Case designs suggested in the table just happen to represent all that is feasible to accomplish and, by quirk of fate, basic cases useful for each are now readily available from Starline (50 AE and 50/110 WCF). Maximum performance with each will occur when firing bullets of 0.510-inch diameter. However, in the short-action gun, reliability and smoothness of action manipulation will likely be compromised if we try to go to that bullet diameter, which will require a cylindrical case, rather than the slightly tapered case used with the 50 AE and 0.500-inch bullets.
A similar situation exists with the basic 50/110 case (which is slightly shortened and given a slight bottleneck for use in the Marlin as the 510 Kodiak Express); we could expand this case to cylindrical and thereby use bullets of about 0.525-inch diameter. However, even if such bullets were readily available, it would be difficult to achieve smooth action functioning. Hence, we are realistically limited to bullets of 0.510-inch diameter, which is convenient since such bullets are readily available.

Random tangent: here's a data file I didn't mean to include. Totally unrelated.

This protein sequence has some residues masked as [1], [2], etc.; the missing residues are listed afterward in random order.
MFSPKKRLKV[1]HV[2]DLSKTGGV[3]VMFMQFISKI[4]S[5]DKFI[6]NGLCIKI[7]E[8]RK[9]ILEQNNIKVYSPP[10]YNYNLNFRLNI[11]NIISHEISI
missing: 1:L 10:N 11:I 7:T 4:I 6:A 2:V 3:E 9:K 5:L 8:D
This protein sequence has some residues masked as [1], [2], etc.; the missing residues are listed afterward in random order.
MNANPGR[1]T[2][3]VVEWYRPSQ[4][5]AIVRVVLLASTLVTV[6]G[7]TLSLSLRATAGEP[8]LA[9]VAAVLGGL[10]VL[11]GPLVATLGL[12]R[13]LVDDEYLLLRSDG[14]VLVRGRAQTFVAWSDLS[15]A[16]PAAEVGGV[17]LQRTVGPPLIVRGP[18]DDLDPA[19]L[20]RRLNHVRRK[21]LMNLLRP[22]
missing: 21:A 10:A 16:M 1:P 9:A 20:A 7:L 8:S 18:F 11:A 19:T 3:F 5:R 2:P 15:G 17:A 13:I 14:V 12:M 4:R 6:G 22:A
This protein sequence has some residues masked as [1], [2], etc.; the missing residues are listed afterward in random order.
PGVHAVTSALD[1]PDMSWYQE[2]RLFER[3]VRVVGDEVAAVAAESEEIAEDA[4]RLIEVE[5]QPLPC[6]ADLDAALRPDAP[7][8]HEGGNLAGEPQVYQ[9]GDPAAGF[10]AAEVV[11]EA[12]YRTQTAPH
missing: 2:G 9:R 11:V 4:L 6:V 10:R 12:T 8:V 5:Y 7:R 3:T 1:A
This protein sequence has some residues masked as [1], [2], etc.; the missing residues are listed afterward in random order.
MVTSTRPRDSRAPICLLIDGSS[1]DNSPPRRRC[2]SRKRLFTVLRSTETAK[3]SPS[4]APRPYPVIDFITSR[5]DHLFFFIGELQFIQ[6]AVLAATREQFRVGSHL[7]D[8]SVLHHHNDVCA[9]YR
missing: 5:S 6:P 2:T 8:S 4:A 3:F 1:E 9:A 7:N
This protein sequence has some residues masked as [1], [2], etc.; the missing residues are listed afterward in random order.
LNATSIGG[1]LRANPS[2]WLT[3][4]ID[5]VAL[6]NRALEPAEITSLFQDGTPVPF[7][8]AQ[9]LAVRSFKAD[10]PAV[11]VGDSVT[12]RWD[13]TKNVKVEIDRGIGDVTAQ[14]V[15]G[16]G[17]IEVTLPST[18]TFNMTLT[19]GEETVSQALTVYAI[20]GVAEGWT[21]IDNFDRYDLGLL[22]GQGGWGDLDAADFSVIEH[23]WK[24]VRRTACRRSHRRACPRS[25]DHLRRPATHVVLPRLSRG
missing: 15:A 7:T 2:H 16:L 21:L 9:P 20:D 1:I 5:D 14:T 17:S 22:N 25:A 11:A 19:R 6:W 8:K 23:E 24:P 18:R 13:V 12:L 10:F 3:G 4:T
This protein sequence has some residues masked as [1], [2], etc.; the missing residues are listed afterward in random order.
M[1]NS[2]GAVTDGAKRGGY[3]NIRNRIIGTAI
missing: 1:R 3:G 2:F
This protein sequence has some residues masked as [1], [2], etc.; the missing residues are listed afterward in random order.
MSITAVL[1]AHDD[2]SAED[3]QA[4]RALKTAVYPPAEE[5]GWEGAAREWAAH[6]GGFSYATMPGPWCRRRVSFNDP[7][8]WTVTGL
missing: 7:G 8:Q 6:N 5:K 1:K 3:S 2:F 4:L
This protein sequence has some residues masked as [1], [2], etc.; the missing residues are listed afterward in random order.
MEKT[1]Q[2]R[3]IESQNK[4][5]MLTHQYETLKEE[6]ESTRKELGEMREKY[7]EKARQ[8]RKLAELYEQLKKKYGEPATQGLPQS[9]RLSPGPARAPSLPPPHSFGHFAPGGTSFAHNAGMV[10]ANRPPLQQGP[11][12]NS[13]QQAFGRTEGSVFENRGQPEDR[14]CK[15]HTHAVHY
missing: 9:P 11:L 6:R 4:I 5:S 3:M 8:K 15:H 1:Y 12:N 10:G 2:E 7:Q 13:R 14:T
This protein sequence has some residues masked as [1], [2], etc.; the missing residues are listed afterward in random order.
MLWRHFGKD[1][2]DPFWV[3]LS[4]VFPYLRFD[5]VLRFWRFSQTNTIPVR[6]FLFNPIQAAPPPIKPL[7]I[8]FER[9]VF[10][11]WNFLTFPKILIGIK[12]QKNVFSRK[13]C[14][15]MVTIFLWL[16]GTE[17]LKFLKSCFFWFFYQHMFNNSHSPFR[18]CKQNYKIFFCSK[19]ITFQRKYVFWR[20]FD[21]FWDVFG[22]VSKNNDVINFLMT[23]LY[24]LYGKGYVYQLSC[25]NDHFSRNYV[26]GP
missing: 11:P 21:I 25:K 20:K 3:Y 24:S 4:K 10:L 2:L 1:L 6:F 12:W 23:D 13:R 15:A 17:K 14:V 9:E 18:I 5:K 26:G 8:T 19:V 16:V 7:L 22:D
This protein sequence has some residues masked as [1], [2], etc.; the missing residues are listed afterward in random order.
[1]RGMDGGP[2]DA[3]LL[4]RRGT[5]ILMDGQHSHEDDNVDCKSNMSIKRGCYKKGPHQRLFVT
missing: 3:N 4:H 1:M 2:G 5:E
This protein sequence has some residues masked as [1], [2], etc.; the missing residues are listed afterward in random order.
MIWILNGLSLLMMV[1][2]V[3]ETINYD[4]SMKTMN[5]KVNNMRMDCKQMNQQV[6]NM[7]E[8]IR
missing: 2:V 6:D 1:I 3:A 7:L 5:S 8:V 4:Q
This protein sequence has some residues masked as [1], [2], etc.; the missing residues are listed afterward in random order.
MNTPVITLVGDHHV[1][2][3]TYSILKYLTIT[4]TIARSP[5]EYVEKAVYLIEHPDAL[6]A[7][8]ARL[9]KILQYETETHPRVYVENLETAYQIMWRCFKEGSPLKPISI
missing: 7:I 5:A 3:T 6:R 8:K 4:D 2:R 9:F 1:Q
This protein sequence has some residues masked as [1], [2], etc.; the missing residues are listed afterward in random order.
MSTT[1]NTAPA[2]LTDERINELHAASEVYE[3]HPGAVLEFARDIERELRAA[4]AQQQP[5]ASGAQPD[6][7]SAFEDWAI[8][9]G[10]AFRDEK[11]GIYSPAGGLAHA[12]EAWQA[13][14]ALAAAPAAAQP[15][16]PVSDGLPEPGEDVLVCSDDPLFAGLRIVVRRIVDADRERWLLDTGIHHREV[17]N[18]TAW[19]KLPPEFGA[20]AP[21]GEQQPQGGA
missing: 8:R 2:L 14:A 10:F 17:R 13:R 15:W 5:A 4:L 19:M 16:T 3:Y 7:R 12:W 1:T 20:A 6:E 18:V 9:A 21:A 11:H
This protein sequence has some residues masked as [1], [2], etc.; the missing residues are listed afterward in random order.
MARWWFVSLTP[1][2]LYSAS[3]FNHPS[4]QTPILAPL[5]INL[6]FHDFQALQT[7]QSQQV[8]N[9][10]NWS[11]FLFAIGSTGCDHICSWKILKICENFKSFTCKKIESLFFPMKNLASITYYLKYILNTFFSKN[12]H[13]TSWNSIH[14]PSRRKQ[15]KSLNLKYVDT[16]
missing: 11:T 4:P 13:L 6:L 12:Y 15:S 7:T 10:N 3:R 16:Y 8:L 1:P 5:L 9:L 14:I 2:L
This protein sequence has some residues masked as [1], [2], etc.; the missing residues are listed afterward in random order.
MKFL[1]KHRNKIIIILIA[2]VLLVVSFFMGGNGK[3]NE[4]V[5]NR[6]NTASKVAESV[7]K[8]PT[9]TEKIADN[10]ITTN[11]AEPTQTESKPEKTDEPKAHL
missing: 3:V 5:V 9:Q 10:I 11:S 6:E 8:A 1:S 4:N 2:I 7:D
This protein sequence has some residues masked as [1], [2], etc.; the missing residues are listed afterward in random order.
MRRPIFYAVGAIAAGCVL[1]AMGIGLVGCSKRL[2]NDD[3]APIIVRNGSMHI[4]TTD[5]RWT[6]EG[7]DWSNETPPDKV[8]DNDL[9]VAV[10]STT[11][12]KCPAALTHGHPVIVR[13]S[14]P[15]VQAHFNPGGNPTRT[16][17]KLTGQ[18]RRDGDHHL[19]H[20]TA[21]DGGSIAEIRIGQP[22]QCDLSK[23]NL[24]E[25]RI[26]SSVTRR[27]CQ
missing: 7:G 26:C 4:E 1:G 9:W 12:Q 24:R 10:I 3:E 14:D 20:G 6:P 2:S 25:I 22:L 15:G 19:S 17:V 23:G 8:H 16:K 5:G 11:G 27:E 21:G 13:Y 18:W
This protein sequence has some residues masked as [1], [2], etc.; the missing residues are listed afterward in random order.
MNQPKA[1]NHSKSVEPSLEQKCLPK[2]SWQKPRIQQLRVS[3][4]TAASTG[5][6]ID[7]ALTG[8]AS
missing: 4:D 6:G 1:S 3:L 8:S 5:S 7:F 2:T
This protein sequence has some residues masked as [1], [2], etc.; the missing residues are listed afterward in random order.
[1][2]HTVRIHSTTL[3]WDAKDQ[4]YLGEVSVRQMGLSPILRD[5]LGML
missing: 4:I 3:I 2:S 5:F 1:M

Of course, chamberings based upon necked-down versions of each of these cases are feasible. In the short-action gun, we can envision potentially useful conversions with bullet diameters as small as 30-caliber. Bullets designed for the 30-30 will be useful in such a case and, by quirk of fate, cannelure placement and case length are perfect! For this reason alone I have just decided that my next Conversion Marlin will be a 30-caliber on the short action.
In the long-action gun, realistic bullet design limitations and the modest potential BCs that are available with any flat point bullet (as required for safe use in a tubular magazine) would argue against any chambering smaller than 35-caliber. Here, bullets designed for the 356 Winchester would be marginally useful – the caveat is a result of the potential velocity that this relatively large case could generate; very likely, existing bullets will not hold together on close-range impacts if launched with full-pressure loads from this chambering.